Initially it must be stated that the victories the Chinese people have achieved are victories for Marxism-Leninism. This is the scientific body of truth utilized by the Chinese Communist Party to unlock the "secrets" of the actual situation in China and the world, enabling it to bring forth accurate analyses and devise correct lines, policies and methods of work. But Marxism-Leninism is a living thing, incessantly struggling against incorrect ideas and interpretations. Therefore, unless the Communist Party remains a true vanguard of the proletariat, a successor and continuer of the great revolutionary traditions of Marx and Lenin, of the October Socialist Revolution and the Chinese revolution, there is the danger that Marxism-Leninism might be distorted out of recognition. The purity of the Party is vital. Decisive in this regard is the relationship between the Party and the masses of people.

The Chinese Communist Party has always held that its members and followers, to be real revolutionaries, must wholeheartedly serve the people of the country and the world. And in order to do that they must be able to unite with the overwhelming majority on the basis of a revolutionary programme so as to isolate the die-hards. They must be model exponents of democratic centralism, must be humble, self-critical and dedicated to the proletarian cause.

On no account will they allow a gap of any dimensions to appear ideologically, spiritually or materially between themselves and the masses. In all work and study they will follow the slogan of the Chinese Communist Party from its earliest days: "From the masses; back to the masses." Herein lies the role of the Communist Party and its members: to go among the people so as to learn from them; to analyse in Marxist-Leninist terms their demands and insights, crystallizing and systematizing these ideas and elevating them to a theoretical level; on the basis of this, to project the right policies and methods of work; to take these back to the masses, explain and popularize them, and arouse the masses to support these policies so they will act on them as their own. This process is repeated again and again, testing theory in practice, making corrections and additions, testing once more, ad infinitum. This is what is meant by the mass line, and Chairman Mao Tse-tung indicated the importance of following such a line when he said:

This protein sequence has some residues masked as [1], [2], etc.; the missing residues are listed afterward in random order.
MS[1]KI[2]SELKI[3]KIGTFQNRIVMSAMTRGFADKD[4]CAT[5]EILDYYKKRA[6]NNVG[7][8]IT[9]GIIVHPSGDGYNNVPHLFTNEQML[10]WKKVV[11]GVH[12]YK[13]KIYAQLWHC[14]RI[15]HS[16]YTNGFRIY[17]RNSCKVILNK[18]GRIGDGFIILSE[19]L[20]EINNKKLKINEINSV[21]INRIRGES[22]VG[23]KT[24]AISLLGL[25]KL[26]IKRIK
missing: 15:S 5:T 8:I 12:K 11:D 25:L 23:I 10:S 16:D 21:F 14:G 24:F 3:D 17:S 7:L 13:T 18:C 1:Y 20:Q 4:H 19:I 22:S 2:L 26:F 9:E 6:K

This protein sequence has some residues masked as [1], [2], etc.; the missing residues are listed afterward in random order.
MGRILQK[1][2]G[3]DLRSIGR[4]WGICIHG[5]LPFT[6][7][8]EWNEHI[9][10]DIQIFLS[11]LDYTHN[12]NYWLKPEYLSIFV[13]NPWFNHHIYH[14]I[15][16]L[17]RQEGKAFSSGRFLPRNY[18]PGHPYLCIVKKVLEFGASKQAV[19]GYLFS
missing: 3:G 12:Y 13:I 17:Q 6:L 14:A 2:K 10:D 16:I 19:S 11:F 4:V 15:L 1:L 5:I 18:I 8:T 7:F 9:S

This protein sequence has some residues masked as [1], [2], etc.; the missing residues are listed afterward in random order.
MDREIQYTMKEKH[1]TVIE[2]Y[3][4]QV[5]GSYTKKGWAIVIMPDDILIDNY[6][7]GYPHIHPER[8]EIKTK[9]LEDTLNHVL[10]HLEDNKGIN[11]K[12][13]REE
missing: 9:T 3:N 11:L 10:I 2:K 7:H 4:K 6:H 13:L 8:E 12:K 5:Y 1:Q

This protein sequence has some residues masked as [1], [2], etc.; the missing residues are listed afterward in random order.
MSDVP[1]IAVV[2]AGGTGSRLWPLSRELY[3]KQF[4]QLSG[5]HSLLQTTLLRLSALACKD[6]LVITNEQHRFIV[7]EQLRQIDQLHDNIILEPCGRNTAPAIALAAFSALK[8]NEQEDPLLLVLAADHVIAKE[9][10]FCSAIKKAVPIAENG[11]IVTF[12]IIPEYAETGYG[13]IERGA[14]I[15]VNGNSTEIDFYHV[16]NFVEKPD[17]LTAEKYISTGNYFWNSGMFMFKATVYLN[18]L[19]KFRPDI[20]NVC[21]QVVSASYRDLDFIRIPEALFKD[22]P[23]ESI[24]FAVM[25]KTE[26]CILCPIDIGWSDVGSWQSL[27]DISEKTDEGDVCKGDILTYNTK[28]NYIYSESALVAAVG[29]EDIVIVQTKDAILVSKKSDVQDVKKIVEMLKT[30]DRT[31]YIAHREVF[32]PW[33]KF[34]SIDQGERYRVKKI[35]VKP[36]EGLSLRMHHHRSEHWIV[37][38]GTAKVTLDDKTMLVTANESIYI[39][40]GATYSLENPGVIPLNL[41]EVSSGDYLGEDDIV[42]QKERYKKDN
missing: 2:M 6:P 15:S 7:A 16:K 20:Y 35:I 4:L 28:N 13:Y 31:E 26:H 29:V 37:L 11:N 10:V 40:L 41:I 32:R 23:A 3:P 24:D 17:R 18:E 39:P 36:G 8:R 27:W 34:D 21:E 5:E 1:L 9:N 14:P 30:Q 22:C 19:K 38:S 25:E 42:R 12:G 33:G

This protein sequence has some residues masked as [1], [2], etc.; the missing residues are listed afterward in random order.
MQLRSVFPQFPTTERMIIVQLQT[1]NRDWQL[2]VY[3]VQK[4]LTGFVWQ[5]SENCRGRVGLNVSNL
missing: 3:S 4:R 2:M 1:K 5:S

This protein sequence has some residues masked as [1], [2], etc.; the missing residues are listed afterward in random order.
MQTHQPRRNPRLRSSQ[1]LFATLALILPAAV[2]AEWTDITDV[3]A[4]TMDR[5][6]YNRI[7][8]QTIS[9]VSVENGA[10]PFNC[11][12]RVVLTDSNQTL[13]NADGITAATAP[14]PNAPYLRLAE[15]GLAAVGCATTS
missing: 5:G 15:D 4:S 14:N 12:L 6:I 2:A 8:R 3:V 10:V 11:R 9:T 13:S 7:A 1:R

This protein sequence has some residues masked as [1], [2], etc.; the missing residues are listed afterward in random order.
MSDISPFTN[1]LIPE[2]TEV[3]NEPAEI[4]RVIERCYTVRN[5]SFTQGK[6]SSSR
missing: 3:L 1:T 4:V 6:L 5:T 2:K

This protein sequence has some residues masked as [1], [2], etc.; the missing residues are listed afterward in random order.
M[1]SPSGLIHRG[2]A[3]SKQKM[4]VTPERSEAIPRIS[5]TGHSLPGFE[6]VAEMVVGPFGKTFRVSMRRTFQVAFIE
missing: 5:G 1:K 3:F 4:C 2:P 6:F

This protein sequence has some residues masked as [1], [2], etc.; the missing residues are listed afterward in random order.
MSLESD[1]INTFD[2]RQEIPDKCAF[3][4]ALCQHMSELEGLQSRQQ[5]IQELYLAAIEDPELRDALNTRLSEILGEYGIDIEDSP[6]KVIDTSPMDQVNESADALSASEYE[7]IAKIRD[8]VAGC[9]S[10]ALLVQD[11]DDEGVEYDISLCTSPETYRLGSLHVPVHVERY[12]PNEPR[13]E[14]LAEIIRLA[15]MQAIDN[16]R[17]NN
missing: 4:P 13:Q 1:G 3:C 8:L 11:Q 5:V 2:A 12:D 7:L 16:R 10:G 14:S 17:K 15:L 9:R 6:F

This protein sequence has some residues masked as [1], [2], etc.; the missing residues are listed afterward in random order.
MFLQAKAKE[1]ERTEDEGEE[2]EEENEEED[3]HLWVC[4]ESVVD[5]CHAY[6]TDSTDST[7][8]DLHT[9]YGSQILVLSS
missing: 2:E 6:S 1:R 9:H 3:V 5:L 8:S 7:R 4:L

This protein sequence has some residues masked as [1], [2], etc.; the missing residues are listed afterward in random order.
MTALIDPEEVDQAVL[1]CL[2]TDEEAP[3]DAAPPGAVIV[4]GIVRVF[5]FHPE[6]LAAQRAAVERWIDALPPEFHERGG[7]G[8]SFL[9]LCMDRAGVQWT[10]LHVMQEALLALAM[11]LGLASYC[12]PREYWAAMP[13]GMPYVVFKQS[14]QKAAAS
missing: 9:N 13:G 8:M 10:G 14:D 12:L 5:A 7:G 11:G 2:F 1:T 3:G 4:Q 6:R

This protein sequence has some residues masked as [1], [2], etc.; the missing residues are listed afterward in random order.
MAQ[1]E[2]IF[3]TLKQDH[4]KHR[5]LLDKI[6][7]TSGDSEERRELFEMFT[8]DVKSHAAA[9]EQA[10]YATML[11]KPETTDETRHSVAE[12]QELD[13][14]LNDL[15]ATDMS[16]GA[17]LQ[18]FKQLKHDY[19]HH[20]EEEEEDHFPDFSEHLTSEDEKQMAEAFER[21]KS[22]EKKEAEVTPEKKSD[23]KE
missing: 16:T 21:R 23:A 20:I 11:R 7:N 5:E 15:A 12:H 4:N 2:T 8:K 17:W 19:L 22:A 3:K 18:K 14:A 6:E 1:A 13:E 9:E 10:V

"Marxists have always held that the cause of the proletariat must depend on the masses of the people. . ." [2]



THERE ARE TWO problems here. One is, how to maintain the purity of the Communist Party by maintaining the revolutionary purity of the members and cadres. The other is, how to resolve the contradictions that arise in socialist society. In solving these two questions the Chinese Communist Party has developed policies and styles of work that are of historic significance.

Every political party which bases itself on Marxism-Leninism has the problem of combating the infiltration of bourgeois ideology, in order to keep the revolutionary quality of its members at a high level. This is true before it takes power; it is doubly true after it takes power. Even when victory has been won by the Communist Party, the class struggle against bourgeois modes of thought, both overt and covert, within the Party and in society in general must be resolutely carried out (as long as bourgeois ideology exists in society as a whole, it is bound, to find expression inside the Party). And in a world where imperialism and colonialism, although moribund, ai-e still strong and actively fomenting counterrevolution. the people led by the Party must be clearheaded politically, highly vigilant, ready to defend their own land with its new society, and prepared to render every possible support to those nations which are under immediate attack and are fighting back in just revolutionary struggle.